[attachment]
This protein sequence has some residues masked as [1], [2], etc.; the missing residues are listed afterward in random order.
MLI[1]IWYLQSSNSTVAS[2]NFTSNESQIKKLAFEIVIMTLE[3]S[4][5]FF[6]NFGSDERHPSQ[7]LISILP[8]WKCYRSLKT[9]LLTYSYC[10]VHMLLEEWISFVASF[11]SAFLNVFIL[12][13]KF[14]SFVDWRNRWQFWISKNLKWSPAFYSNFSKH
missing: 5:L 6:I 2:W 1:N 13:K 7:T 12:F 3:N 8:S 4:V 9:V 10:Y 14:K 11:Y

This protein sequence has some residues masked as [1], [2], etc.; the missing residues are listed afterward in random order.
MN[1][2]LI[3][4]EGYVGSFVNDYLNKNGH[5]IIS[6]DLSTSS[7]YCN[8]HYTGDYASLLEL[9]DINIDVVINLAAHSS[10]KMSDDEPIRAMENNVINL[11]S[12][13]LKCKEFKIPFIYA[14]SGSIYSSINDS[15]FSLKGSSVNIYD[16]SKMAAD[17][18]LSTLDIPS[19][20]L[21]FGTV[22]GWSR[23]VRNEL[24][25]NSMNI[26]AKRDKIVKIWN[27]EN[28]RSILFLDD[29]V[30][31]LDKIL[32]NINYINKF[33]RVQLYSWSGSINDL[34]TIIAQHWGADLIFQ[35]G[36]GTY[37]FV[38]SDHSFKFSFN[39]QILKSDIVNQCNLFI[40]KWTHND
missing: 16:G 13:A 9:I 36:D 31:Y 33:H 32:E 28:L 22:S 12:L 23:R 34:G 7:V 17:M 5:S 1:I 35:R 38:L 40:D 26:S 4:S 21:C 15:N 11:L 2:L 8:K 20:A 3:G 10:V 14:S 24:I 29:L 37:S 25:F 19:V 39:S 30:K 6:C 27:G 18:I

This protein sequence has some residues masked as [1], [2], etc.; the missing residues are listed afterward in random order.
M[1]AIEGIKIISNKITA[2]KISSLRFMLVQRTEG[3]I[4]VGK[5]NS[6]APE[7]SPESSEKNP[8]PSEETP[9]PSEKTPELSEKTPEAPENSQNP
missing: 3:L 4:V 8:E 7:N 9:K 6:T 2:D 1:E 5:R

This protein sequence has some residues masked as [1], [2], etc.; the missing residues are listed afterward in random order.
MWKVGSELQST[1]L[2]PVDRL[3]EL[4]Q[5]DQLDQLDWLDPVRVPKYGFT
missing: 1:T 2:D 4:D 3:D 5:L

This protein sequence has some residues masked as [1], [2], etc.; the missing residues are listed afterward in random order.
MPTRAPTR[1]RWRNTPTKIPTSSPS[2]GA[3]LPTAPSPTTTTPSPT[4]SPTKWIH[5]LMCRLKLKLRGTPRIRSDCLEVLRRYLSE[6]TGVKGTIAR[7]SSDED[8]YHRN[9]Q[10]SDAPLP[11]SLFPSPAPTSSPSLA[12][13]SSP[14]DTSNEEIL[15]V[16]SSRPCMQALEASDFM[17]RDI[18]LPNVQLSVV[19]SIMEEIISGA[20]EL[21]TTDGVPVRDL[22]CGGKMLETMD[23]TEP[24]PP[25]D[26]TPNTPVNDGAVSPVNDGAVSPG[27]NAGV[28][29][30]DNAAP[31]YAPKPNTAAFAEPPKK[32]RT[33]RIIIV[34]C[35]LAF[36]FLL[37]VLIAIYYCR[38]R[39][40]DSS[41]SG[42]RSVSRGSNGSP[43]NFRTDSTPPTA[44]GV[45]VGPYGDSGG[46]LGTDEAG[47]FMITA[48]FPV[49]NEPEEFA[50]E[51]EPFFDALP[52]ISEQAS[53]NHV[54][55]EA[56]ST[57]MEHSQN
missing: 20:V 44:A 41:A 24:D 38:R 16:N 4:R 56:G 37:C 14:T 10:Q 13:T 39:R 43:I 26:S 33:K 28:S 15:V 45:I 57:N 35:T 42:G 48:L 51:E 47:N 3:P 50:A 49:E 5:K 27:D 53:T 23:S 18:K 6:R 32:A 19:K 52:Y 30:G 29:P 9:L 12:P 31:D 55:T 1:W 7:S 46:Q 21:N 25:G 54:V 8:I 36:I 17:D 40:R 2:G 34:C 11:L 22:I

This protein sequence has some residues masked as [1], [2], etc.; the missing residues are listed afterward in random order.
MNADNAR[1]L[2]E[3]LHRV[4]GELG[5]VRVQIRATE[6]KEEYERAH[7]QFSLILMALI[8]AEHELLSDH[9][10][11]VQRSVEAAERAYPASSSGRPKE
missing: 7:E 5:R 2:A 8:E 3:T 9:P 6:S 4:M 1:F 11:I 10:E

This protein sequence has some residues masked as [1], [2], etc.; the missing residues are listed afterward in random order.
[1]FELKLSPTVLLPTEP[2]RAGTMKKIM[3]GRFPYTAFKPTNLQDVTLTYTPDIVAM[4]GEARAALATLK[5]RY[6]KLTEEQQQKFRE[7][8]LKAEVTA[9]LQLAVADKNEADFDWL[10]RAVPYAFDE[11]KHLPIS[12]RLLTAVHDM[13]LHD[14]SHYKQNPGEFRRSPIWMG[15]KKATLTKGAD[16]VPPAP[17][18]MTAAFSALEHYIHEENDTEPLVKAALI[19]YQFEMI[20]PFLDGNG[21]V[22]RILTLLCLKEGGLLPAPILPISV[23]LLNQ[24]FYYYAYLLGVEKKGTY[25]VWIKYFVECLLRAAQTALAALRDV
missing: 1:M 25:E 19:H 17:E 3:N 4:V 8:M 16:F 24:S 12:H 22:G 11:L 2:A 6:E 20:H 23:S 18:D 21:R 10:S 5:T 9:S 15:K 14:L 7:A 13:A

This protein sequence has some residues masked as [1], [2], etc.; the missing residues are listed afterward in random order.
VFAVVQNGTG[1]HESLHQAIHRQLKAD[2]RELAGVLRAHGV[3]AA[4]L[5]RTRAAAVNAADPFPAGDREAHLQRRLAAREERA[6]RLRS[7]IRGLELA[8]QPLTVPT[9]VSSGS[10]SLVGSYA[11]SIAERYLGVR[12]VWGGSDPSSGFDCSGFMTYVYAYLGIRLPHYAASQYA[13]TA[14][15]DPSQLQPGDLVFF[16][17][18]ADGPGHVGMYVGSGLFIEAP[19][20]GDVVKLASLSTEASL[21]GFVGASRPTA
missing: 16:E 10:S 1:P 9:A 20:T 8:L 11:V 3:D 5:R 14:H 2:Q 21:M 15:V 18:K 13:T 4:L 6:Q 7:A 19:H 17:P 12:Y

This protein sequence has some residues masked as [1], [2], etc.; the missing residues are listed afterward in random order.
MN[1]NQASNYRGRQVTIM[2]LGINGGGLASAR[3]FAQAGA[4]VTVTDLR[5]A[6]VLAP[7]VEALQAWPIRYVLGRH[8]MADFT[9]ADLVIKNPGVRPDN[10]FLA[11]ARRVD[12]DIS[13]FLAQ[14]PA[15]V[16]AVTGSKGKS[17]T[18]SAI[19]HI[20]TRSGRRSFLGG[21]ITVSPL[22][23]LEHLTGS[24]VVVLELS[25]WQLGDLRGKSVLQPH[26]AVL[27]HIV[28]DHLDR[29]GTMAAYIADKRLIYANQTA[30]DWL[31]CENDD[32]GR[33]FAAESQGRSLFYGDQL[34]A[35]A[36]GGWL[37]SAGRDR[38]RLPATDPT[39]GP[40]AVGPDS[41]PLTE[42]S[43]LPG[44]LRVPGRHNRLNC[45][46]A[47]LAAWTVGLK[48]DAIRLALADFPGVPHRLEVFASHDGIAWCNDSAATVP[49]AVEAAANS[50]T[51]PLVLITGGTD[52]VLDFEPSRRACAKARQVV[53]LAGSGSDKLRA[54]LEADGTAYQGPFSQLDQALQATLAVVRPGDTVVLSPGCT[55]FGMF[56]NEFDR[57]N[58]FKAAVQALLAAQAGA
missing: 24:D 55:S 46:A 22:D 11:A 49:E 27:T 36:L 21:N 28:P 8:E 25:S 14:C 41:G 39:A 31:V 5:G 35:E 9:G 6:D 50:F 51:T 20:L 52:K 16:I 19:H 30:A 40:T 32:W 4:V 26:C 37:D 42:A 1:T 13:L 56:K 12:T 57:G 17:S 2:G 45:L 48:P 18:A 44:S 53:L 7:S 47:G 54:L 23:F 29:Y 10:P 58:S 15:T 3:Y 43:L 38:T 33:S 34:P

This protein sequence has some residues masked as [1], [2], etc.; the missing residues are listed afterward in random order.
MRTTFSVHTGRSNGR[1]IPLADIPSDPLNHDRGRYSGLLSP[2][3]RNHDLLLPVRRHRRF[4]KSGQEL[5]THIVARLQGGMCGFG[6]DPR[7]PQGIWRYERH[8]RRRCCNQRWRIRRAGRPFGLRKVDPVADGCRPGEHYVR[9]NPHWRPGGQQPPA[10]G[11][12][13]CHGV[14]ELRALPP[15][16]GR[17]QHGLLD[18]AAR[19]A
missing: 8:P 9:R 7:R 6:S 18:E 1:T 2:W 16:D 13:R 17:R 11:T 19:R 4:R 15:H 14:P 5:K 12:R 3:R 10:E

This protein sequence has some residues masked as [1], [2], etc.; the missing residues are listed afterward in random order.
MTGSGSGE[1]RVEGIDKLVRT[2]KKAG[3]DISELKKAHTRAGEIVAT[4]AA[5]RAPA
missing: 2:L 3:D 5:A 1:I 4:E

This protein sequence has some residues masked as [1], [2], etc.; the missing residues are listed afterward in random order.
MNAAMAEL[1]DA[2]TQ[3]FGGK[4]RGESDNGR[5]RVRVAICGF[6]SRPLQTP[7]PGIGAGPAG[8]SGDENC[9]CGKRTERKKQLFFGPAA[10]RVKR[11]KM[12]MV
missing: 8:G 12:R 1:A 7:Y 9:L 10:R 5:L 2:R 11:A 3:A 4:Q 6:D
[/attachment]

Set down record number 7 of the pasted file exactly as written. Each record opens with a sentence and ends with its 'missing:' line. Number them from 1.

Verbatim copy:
This protein sequence has some residues masked as [1], [2], etc.; the missing residues are listed afterward in random order.
[1]FELKLSPTVLLPTEP[2]RAGTMKKIM[3]GRFPYTAFKPTNLQDVTLTYTPDIVAM[4]GEARAALATLK[5]RY[6]KLTEEQQQKFRE[7][8]LKAEVTA[9]LQLAVADKNEADFDWL[10]RAVPYAFDE[11]KHLPIS[12]RLLTAVHDM[13]LHD[14]SHYKQNPGEFRRSPIWMG[15]KKATLTKGAD[16]VPPAP[17][18]MTAAFSALEHYIHEENDTEPLVKAALI[19]YQFEMI[20]PFLDGNG[21]V[22]RILTLLCLKEGGLLPAPILPISV[23]LLNQ[24]FYYYAYLLGVEKKGTY[25]VWIKYFVECLLRAAQTALAALRDV
missing: 1:M 25:E 19:H 17:E 3:N 4:V 8:M 16:F 24:S 12:H 22:G 11:L 2:A 6:E 20:H 23:S 18:D 21:R 10:S 5:T 9:S 15:K 14:L 7:A 13:A